Graceful and Magnificent Historic Acoma Polychrome Jar

C4843-acoma.jpg

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Once Known Native American Potter
  • Category: Historic
  • Origin: Acoma Pueblo, Haak’u
  • Medium: clay, pigment
  • Size:
    11-½” height x 12” diameter
  • Item # C4843
  • Price: $12500

The potter of this magnificent Acoma Pueblo jar likely made it in the late 1800s. The vessel itself is appealing; it was clearly made by skilled and experienced hands. It's slightly larger than the typical jar, which enhances the impact of the piece. Its shoulder is gently rounded, its taller-than-usual neck nearly reaches a vertical plane. It is gently and beautifully patinated from years of handling, which enhances the appeal immeasurably.

The painted designs on the exterior will likely appeal to many. As Harlow has noted on a similar jar, the design elements seen here are adapted from prehistoric pottery. A primary element, which he calls a "stepped-key figure with triangular eyes," is tucked in the black fine line elements as well as the stepped orange elements.

What may be considered the potter's focus are the bold circles hugging the mid-body. The wide brown circle frames a diamond which contains a checkerboard. According to Harlow and Lanmon (2013:263), checkerboards on Acoma pottery first appeared about 1780-1800 and on Zuni pottery shortly after 1750, so we see there is a history of the use of that design by potters at both pueblos. Harlow and Lanmon also state that checkerboards appeared on roughly 25 percent of all Acoma jars by 1920.

The potter's choice of using brown pigment for most of the design, and only using a limited amount of orange, results in a dynamic, strong appeal. Additionally, she wisely placed the design over the entire surface of the jar without dividing it into bands or sections. It is much more appealing as a painted surface rather than a divided one.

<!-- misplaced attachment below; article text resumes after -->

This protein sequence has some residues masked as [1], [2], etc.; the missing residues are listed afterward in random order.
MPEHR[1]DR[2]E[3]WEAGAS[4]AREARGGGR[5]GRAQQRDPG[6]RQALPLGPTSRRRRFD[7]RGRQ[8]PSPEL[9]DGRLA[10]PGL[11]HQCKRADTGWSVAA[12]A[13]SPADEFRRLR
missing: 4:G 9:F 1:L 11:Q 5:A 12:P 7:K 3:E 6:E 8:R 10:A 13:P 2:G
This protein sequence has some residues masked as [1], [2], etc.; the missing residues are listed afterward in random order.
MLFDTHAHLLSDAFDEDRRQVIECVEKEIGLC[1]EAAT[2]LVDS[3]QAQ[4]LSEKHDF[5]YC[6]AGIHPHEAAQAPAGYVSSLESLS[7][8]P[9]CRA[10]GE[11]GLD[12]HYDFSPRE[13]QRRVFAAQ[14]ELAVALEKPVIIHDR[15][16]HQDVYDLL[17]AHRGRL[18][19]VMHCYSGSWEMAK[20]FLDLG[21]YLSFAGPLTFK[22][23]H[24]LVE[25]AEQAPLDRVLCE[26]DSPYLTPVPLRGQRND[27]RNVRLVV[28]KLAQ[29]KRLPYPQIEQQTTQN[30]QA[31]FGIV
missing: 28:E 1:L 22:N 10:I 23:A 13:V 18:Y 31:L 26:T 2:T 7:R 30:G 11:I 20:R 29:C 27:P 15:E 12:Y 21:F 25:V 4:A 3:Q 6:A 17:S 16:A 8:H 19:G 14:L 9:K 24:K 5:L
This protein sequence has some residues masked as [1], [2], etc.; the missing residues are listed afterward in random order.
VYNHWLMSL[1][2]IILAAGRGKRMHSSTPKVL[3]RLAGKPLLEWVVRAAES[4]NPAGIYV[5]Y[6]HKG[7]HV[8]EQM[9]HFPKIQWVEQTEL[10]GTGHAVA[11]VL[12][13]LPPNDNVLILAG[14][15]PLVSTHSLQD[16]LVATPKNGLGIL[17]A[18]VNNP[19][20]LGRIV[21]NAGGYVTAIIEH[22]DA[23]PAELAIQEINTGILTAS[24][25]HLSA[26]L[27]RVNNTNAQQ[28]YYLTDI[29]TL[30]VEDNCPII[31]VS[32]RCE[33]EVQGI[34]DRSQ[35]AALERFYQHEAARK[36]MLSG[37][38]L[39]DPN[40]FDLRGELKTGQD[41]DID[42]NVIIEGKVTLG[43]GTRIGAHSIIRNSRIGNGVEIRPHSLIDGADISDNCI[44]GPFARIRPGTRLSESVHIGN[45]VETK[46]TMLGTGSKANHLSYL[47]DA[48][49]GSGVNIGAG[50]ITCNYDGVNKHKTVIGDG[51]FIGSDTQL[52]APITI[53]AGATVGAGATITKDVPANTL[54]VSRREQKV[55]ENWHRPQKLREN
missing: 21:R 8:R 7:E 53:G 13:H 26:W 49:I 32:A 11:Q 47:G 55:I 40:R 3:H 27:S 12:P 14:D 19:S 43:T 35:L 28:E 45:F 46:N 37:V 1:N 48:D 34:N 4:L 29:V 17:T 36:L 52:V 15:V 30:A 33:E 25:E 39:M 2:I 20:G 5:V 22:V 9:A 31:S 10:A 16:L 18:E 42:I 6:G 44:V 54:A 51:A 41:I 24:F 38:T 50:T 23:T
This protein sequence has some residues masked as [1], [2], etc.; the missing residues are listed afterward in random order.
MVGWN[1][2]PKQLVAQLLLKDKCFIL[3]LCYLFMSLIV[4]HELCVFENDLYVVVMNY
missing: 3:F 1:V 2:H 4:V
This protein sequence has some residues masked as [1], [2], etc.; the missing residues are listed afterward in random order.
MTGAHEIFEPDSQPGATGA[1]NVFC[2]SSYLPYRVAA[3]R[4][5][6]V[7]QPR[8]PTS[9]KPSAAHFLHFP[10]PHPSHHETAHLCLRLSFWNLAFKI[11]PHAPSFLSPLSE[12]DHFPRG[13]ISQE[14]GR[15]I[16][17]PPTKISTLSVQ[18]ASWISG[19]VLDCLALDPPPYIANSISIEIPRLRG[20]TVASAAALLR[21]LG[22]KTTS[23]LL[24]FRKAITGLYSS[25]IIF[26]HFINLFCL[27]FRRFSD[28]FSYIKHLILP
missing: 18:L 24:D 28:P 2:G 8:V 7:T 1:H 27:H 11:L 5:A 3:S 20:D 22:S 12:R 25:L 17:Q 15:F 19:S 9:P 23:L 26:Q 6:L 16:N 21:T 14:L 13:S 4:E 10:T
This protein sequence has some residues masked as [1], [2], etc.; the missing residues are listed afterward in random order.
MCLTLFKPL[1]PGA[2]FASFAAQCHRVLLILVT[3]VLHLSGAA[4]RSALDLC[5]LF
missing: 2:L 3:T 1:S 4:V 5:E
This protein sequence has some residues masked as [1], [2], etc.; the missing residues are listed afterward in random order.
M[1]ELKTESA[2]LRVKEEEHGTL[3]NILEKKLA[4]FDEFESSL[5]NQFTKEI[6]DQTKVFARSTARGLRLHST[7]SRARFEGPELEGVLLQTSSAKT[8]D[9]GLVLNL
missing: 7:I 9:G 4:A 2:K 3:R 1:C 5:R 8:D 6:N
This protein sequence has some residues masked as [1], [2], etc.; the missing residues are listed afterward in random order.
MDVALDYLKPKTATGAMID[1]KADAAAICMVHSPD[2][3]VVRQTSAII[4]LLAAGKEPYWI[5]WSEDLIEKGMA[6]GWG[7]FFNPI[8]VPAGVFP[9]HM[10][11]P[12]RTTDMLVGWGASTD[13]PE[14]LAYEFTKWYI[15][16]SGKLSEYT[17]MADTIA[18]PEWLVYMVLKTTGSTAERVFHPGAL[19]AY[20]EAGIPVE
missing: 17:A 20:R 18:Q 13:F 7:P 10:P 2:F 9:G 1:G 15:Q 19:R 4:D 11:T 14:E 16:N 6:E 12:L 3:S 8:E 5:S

While there may be nothing groundbreaking about these designs, the way in which they were executed deserves praise—they're stylish, graceful, and full of character.

While the potter is undoubtedly no longer living and her identity will likely remain unknown, the fruits of her skill and creativity continue to make an impression. One would have to stretch one's imagination to find an area in which this jar could be improved.

Although not a fault, the jar tilts slightly. This was caused by the weight of the jar shifting slightly during construction while the clay was still moist.


Condition: very good condition structurally. There is some missing pigment around the rim and on the orange sections on the body (see below).

Provenance: this Graceful and Magnificent Historic Acoma Polychrome Jar has been in the collector's family since new. The collector's great grandfather was an Indian agent at the Sac and Fox Reservation in Oklahoma and was the original purchaser of this piece.

Reference: The Pottery of Acoma Pueblo, by Francis Harlow and Dwight Lanmon

TAGS: Southwest Indian PotteryAcoma PuebloHistoric Pottery

Condition: very good condition structurally. There is some missing pigment around the rim and on the orange sections on the body.

Alternate view of this Acoma Jar

Once Known Native American Potter
  • Category: Historic
  • Origin: Acoma Pueblo, Haak’u
  • Medium: clay, pigment
  • Size:
    11-½” height x 12” diameter
  • Item # C4843
  • Price: $12500

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